|US3749991 *||Jul 20, 1971||Jul 31, 1973||Tokyo Shibaura Electric Co||Brushless electric motor with damper winding|
|US4329636 *||Jul 24, 1979||May 11, 1982||Mitsubishi Denki Kabushiki Kaisha||Rotation sensor device|
|US4678974 *||May 14, 1986||Jul 7, 1987||Fausto Guastadini||Pulsating current electromotor without commutator|
|US4730150 *||Jun 6, 1986||Mar 8, 1988||Woo Y. Choi||D.C. multi-phase bi-polar brushless motor|
|US5022122 *||Dec 22, 1989||Jun 11, 1991||Rieter Machine Works, Ltd.||Combing machine|
|DE1685604A1 *||Oct 28, 1967||Jul 29, 1971||Schubert & Salzer Maschinen||Hackerantrieb|
|FR1351572A *||Title not available|
|GB1203414A *||Title not available|
|Citing Patent||Filing date||Publication date||Applicant||Title|
|US5872440 *||Sep 26, 1996||Feb 16, 1999||Thibeau (Sa)||Oscillating mechanical device, in particular a card web comb for a textile machine, in which oscillations are sustained by means of a single-phase induction motor|
|US6198196 *||Nov 19, 1996||Mar 6, 2001||Jeumont Industrie||Method and device for compensating for magnetic pull in a discoidal machine|
|US7106020||Aug 30, 2005||Sep 12, 2006||Honeywell International Inc.||Method of operating a brushless DC motor|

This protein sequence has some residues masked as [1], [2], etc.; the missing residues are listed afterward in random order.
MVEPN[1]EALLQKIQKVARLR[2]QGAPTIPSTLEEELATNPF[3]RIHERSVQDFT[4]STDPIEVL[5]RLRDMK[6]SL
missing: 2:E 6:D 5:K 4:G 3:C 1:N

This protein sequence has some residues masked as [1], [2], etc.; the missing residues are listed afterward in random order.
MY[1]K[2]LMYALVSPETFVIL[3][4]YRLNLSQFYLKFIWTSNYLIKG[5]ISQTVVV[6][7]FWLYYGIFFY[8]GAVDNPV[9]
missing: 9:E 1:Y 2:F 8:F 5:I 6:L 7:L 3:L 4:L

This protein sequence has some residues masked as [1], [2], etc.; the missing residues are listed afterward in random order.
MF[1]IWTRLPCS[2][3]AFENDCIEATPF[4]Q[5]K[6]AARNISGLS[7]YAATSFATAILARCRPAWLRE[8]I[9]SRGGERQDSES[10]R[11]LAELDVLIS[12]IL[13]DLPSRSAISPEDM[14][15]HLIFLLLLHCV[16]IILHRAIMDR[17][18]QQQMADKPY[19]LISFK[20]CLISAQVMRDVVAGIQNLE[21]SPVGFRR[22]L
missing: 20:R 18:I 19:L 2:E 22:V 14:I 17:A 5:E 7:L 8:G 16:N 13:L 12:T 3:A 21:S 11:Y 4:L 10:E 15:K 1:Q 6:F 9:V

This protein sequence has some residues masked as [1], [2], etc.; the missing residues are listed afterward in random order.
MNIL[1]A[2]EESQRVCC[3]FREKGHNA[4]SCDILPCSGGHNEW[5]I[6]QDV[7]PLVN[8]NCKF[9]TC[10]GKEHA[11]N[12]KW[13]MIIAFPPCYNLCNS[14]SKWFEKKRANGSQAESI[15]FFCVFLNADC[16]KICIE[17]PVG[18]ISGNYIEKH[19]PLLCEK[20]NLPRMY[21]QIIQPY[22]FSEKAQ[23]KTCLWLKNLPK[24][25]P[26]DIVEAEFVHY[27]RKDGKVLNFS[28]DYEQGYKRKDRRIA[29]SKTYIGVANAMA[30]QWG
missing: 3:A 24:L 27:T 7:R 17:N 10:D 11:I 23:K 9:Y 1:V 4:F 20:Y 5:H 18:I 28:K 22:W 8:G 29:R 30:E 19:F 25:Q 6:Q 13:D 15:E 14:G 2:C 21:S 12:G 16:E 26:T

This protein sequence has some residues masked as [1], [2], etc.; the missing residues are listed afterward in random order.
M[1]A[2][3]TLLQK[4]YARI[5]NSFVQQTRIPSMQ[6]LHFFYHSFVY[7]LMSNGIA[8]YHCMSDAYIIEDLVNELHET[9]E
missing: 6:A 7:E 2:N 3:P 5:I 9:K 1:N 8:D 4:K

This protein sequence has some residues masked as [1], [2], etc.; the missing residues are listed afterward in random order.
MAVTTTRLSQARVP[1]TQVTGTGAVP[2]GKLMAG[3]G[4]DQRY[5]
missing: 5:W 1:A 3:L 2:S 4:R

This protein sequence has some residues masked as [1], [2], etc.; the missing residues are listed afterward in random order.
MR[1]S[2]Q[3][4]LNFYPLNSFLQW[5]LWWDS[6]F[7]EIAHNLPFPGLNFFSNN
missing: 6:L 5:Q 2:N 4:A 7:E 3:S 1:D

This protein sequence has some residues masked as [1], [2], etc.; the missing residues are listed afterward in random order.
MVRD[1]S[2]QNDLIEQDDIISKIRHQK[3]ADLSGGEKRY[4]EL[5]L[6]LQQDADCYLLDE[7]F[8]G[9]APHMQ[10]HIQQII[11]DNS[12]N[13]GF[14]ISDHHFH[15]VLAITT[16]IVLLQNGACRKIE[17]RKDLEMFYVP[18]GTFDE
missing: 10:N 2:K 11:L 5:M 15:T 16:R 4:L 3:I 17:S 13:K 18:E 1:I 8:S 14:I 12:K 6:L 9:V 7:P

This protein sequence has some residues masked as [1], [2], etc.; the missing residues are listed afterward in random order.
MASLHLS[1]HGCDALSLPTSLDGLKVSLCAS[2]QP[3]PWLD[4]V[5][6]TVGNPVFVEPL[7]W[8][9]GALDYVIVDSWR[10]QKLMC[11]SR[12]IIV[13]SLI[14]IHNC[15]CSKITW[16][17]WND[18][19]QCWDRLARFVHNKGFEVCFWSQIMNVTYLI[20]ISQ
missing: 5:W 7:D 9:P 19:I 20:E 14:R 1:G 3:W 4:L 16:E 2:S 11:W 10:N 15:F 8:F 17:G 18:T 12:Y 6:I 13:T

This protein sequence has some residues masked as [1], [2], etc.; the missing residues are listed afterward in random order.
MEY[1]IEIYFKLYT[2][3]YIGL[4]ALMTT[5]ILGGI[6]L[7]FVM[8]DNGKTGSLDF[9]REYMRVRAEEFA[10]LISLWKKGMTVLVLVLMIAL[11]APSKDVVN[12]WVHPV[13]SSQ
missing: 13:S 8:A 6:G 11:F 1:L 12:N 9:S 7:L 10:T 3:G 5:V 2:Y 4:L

|US7265512||Aug 30, 2005||Sep 4, 2007||Honeywell International Inc.||Actuator with feedback for end stop positioning|
|US7586279||Nov 9, 2006||Sep 8, 2009||Honeywell International Inc.||Actuator position switch|
|US8084980||Mar 4, 2009||Dec 27, 2011||Honeywell International Inc.||HVAC actuator with internal heating|
|US8084982||Nov 18, 2008||Dec 27, 2011||Honeywell International Inc.||HVAC actuator with output torque compensation|
|U.S. Classification||318/686, 19/225, 318/127|
|International Classification||D01G15/36, D01G15/48|
|Jul 14, 1992||AS||Assignment|
Owner name: MONTENERO O.M.T.P. OFFICINA MECCANICA DI FINOCCHI
Free format text: ASSIGNMENT OF ASSIGNORS INTEREST.;ASSIGNOR:FINOCCHI, PAOLO;REEL/FRAME:006198/0900
Effective date: 19920519
|May 27, 1997||FPAY||Fee payment|
Year of fee payment: 4
|Jun 22, 2001||FPAY||Fee payment|
Year of fee payment: 8
|Jul 13, 2005||REMI||Maintenance fee reminder mailed|
|Dec 28, 2005||LAPS||Lapse for failure to pay maintenance fees|
|Feb 21, 2006||FP||Expired due to failure to pay maintenance fee|
Effective date: 20051228